Health & Wellness
Can dogs eat oatmeal?
Yes, plain oatmeal makes an excellent snack for your pup.
Doctors and dietitians love suggesting oatmeal as a healthy way to start the day, and believe it or not, veterinarians agree — plain oatmeal is one of the human foods considered healthy for your dog to eat.
Of course, that doesn’t mean your Chihuahua should chow down on a heaping bowl of instant oatmeal with abandon — details like serving size, additives and cooking methods all make a difference in oatmeal’s suitability for pets. But it does mean that if you’re looking for a way to serve treats to your dog, oatmeal is certainly a good place to start.
Just remember: Even though oatmeal is generally safe for your pet, always consult your vet before introducing a new food item to their diet.
Is oatmeal good for dogs?
Plain, pure oats are considered safe and, even more importantly, healthy for your pup.
“Plain cooked oatmeal is great for your dogs to eat as it's an excellent carbohydrate. Not only that, but oatmeal is high in fiber, nutrients and antioxidants that lead to a healthy coat, strong skin and even regulated bowel movements,” Dr. Aziza Glass, DVM, and owner of the Houston-based mobile veterinary practice, Personal Touch Veterinary Clinic, says
How to serve your dog oatmeal
The two words that Dr. Glass emphasizes when serving your dog oatmeal are plain and cooked. So if you’re grocery shopping for dog-friendly oats, skip past the instant oats or flavored options lining the shelves of the breakfast aisle.
“While most oatmeal is great for dogs, there are certain oatmeals that shouldn’t be consumed,” Dr. Glass says. “Stay away from instant oatmeal because it is highly processed and doesn’t have the same nutritional value as plain oatmeal. Flavored oatmeal is also off-limits because of its high sugar and artificial sweeteners that are toxic to dogs.”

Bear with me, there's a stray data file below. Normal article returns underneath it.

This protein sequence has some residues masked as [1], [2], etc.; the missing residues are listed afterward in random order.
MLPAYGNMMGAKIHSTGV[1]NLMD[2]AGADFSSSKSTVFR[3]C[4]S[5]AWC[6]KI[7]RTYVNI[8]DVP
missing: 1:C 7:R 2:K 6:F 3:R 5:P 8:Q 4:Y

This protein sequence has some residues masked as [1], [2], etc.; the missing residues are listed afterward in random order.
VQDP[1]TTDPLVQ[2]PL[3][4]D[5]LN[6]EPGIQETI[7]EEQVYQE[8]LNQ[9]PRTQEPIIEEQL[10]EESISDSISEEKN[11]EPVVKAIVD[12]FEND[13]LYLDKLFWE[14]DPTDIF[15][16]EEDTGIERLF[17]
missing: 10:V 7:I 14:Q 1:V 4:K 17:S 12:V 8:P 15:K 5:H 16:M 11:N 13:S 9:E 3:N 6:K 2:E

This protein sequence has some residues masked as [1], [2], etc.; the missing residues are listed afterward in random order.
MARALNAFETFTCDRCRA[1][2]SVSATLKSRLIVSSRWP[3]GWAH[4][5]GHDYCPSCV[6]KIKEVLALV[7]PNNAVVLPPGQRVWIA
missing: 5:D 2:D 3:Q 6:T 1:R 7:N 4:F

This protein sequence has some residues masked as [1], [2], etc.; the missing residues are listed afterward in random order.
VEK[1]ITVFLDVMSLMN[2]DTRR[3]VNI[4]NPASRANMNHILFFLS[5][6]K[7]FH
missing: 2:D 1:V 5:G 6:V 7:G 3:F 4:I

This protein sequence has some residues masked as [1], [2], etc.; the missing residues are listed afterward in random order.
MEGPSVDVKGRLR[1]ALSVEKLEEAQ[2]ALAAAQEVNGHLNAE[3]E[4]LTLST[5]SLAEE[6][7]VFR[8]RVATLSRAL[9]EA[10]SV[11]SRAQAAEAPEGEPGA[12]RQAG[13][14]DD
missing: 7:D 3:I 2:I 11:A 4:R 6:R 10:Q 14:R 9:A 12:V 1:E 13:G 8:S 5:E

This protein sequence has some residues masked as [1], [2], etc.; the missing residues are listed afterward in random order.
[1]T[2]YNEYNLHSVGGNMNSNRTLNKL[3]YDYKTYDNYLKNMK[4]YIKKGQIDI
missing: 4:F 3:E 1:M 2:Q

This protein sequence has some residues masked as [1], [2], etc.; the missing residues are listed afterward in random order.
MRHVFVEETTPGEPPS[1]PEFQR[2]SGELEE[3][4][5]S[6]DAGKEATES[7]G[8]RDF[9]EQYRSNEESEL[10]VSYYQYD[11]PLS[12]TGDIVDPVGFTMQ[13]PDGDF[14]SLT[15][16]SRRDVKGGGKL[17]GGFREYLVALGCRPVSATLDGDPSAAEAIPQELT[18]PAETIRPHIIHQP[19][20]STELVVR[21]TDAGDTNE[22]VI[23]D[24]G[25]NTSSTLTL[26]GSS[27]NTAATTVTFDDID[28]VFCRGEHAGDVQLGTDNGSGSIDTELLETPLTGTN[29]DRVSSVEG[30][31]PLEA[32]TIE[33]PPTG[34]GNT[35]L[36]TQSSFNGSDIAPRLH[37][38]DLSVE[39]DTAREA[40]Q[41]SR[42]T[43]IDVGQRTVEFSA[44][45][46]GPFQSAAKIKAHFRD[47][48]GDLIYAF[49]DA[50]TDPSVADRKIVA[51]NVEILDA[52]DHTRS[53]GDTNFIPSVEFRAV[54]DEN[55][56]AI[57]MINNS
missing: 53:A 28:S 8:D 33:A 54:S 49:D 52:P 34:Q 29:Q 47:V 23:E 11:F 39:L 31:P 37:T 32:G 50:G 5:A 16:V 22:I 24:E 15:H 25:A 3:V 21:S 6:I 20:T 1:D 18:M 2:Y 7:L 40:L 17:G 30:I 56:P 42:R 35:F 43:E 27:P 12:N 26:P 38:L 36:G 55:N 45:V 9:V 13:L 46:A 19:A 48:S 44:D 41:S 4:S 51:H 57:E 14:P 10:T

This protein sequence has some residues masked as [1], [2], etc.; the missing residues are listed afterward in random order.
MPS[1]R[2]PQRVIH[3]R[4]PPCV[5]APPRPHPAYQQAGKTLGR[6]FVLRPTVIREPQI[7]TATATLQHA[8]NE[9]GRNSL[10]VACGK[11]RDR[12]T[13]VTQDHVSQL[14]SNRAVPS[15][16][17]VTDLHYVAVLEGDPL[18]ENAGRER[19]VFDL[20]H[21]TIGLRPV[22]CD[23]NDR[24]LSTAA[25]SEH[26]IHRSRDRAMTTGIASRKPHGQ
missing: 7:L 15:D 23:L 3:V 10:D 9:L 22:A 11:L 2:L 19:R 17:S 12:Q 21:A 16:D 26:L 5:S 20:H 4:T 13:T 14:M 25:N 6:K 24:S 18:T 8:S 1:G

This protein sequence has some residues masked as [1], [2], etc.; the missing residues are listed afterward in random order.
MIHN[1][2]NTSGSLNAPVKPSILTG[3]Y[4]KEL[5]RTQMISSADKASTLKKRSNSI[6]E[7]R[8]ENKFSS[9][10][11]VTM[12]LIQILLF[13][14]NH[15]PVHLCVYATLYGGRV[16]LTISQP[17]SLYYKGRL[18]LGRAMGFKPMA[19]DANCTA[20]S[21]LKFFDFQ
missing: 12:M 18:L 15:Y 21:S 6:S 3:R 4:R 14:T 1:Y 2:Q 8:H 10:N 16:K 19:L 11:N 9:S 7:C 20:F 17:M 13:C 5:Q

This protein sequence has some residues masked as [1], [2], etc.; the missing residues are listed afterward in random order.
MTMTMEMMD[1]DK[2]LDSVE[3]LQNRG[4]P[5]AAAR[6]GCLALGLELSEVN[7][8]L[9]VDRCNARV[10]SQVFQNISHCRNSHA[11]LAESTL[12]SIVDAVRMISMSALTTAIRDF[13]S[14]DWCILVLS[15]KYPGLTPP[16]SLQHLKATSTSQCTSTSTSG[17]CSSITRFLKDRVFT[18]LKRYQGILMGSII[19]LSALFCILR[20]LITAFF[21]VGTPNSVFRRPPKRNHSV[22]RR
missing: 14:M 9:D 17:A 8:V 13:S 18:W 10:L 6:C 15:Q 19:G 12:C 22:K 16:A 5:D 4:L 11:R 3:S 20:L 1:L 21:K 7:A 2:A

And to that point, just because something has “oatmeal” in the name doesn’t mean it’s a good option for your pet. “Oatmeal cereal should be avoided due to the same potential for toxicity. And oatmeal cookies are often prepared with raisins, which are very toxic to dogs, so avoid them at all costs,” Dr. Glass warns.
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Keep an eye on the filling
Even if you’re making plain oatmeal at home for your dogs, be careful about what you add to it. Clearly, raisins are a no-go, but what about that scoop of brown sugar you love in your oats? It’s best to skip it as well.
Likewise, avoid adding other common oatmeal staples like dried (or fresh) cherries, a pat of butter or milk. While you might not love eating plain oatmeal for breakfast, your dog likely won’t mind the basic stuff. “A simple serving cooked with water rather than milk is the perfect way to serve oats to dogs,” Dr. Glass shares.
One other thing to note about oatmeal is that it can actually be included as a regular part of your dog’s diet (with your vet’s go-ahead, of course). “Dogs can enjoy cooked oatmeal more often than other foods. Because of its nutrients and universal consumption, a spoonful, or a cup on its own or added to their meals would be ideal,” Dr. Glass says.
We're confident that oatmeal isn’t the only human food your dog would love to sink their teeth into (cue the drool). Check out our series "Can dogs eat … ?" to learn more about which human foods are off-limits and what's fair game.
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